Will Microneedling Get Rid Of My Acne Scars?

Photo: Erin Yamagata
"You're kidding..." I said, peering at my skin in the bathroom mirror, the morning after rolling 540 microneedles across my face. My incredulity stemmed from the fact I'd spent two weeks battling blemishes, using every product in my skincare arsenal to try and get the red spots, scars and blackheads to back the hell off. Nothing had worked, from salt water to salicylic acid, and I was tired of piling on foundation, having given it up for the past few months. I'd been reading about microneedling and heard devotees (Jennifer Aniston and Gwyneth Paltrow included) wax lyrical about its impact. Sure, anything involving the word 'needle' sounds unnecessary and scary, but this little guy was a manageable-looking at-home option that I was willing to try.
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So after throughly double-cleansing, I slowly rolled my Swiss Clinic Skin Roller back and forth over my chin, cheeks and forehead for several minutes. I felt a slight pricking sensation but, in all honesty, it wasn't painful and was even similar to the drowsy, relaxed feeling you get when the hairdresser washes your hair. Next up, I applied a few pumps of the accompanying Rejuvenating Serum before sterilising the roller (a super important step considering the needles puncture your skin). I let the serum sink in, before applying the rest of my nighttime skincare routine, and hoped for the best.
Frankly, I wasn't expecting much change. But I woke up with plump, fresh, less angry skin, and the pigmentation caused by my blemishes had noticeably faded. I only needed a lick of concealer to get my skin looking clear, which was a marked change from the heavy-coverage foundation I'd been relying on. I've been using it twice daily since my initiation, and now there are almost no signs of the breakout left. So how does this spiky little tool work? "Though only very thin, the skin is made up of three layers: epidermis, dermis, subcutaneous. By penetrating the epidermis with very fine needles, the small wounds created encourage the body’s natural healing response and renew the skin cells," Kate Whitling, non-surgical training manager at The Harley Medical Group, explains. "As the skin repairs itself, the collagen production and elastin is triggered, giving an almost immediate plumped and rejuvenated effect."
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The Swiss Clinic Skin Roller is an at-home tool, with the 0.2mm needles creating micro-channels that absorb 300% more of the accompanying serum's active ingredients than if the serum was used alone. "It would be crazy not to combine the treatment with a topical product like a serum," skin expert and owner of Advance Skin Treatments, Debbie Thomas tells me. "The at-home devices are normally 0.2-0.3mm long, and are targeted to help with the penetration of products, making your home routine more effective. However, for the whole face, and if you have very problematic skin or really need the regenerating effects, it is better to get these stronger treatments done with a professional," she explains. "The needles are longer at 0.5mm and are for professional treatments only, because you don’t want to risk damaging your skin at home. These needles need to be in the hands of a professional."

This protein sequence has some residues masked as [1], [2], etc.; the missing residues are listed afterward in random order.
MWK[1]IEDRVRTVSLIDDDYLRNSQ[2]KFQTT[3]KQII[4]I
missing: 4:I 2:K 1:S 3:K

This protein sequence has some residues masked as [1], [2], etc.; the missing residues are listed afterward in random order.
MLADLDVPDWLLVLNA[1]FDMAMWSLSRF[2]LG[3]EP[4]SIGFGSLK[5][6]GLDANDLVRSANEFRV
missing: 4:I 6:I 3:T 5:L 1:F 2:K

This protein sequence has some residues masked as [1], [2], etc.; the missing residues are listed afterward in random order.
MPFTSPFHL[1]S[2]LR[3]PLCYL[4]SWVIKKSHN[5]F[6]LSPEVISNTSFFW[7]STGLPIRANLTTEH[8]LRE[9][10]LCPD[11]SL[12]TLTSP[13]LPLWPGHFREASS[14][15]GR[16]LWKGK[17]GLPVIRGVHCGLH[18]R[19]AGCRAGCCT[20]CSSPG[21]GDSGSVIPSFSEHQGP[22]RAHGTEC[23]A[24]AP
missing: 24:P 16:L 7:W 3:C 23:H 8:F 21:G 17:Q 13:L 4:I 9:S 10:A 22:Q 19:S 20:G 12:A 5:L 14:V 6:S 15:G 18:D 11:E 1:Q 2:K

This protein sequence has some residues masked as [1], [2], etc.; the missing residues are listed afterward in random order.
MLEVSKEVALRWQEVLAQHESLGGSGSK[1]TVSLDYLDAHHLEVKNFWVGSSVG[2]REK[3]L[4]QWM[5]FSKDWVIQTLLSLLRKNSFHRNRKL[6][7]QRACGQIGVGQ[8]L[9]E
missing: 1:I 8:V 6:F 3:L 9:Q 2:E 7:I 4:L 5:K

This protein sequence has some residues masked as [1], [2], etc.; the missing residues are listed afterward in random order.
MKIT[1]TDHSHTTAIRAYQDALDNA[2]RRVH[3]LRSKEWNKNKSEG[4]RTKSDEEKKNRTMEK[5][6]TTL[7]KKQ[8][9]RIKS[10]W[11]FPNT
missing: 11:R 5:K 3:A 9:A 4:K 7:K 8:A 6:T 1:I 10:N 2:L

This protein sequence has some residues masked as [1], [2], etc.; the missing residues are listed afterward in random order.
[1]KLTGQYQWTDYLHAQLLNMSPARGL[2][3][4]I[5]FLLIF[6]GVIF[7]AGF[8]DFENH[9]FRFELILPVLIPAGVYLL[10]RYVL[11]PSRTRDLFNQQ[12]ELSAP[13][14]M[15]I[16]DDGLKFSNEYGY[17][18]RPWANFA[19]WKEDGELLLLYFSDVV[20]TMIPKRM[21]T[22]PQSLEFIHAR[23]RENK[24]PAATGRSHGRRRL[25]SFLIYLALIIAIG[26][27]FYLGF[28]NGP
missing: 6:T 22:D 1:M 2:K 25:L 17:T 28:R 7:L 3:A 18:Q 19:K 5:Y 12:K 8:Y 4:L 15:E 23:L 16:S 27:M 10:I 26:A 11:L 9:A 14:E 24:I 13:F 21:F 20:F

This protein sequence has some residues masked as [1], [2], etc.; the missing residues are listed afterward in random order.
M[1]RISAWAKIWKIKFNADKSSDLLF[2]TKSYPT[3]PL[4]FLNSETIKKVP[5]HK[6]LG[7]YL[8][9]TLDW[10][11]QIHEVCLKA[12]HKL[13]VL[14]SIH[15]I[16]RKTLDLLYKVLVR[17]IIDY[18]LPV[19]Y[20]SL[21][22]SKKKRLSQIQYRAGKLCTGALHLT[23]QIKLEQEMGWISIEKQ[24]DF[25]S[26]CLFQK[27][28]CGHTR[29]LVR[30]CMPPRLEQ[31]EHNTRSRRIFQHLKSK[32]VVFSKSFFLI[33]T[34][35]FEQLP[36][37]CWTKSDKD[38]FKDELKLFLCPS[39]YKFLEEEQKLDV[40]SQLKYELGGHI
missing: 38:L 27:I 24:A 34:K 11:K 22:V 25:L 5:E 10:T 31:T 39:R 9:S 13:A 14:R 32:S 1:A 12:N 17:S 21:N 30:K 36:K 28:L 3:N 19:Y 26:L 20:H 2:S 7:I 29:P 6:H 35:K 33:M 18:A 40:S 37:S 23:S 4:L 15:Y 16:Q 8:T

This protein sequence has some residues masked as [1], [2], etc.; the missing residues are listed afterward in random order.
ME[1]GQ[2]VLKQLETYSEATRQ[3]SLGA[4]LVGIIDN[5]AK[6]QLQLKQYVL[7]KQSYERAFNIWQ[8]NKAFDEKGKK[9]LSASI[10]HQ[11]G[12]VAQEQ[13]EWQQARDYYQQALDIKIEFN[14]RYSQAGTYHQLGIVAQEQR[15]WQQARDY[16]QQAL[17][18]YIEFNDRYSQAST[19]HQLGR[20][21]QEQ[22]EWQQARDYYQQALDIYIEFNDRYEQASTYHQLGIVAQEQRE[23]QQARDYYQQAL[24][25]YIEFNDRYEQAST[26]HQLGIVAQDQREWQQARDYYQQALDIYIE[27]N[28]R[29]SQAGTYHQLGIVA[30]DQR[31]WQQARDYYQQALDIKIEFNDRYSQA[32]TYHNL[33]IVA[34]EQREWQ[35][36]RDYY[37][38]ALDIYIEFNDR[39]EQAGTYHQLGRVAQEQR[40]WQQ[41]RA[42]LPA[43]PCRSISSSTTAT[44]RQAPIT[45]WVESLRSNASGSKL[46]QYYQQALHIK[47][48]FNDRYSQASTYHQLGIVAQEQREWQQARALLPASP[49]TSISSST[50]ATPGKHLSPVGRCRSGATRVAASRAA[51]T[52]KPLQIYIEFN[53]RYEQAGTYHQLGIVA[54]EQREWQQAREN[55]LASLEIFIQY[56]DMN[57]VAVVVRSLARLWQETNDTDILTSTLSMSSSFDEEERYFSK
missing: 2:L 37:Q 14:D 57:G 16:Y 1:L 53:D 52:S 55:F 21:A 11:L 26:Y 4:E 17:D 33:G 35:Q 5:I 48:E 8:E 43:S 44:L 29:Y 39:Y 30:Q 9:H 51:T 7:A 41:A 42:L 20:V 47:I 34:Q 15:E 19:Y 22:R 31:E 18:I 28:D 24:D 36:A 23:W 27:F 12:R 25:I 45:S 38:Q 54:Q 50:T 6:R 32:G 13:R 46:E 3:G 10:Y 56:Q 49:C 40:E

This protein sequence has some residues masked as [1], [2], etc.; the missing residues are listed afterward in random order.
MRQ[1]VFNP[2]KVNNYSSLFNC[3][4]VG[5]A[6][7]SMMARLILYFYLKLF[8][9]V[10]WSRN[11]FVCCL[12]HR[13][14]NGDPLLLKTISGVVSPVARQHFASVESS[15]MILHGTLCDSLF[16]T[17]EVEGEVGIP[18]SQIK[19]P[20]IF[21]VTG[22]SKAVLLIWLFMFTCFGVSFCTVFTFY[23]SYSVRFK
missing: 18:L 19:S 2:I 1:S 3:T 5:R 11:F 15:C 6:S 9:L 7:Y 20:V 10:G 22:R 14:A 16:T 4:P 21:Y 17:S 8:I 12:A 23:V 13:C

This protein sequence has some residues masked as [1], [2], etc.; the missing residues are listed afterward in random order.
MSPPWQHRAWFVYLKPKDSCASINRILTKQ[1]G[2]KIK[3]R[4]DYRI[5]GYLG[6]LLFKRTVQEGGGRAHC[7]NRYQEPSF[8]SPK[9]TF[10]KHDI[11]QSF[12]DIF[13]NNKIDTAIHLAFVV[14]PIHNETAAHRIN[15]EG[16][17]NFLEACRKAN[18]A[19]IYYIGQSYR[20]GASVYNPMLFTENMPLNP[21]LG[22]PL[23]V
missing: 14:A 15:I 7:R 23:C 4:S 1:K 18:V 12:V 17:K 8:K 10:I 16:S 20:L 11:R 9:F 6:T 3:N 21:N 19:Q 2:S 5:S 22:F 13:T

"As we age, we continuously lose collagen and we estimate that between the age of 20 and 40 the skin loses up to 50%," a spokesperson from Swiss Clinic tells me. Alongside collagen production, what are the other benefits of both at-home and professional microneedling? "It helps reduce fine lines, wrinkles, scarring, helps to soften the skin's surface, stimulates blood circulation, improves skin elasticity, reduces enlarged pores, evens out skin tone, makes your skin more resilient, and preserves skin, thus slowing down the ageing process."
Whether you're in search of plumper, youthful-looking skin, or want to reduce fine lines and blemishes, don't let the tiny spikes put you off: microneedling is the place to start.
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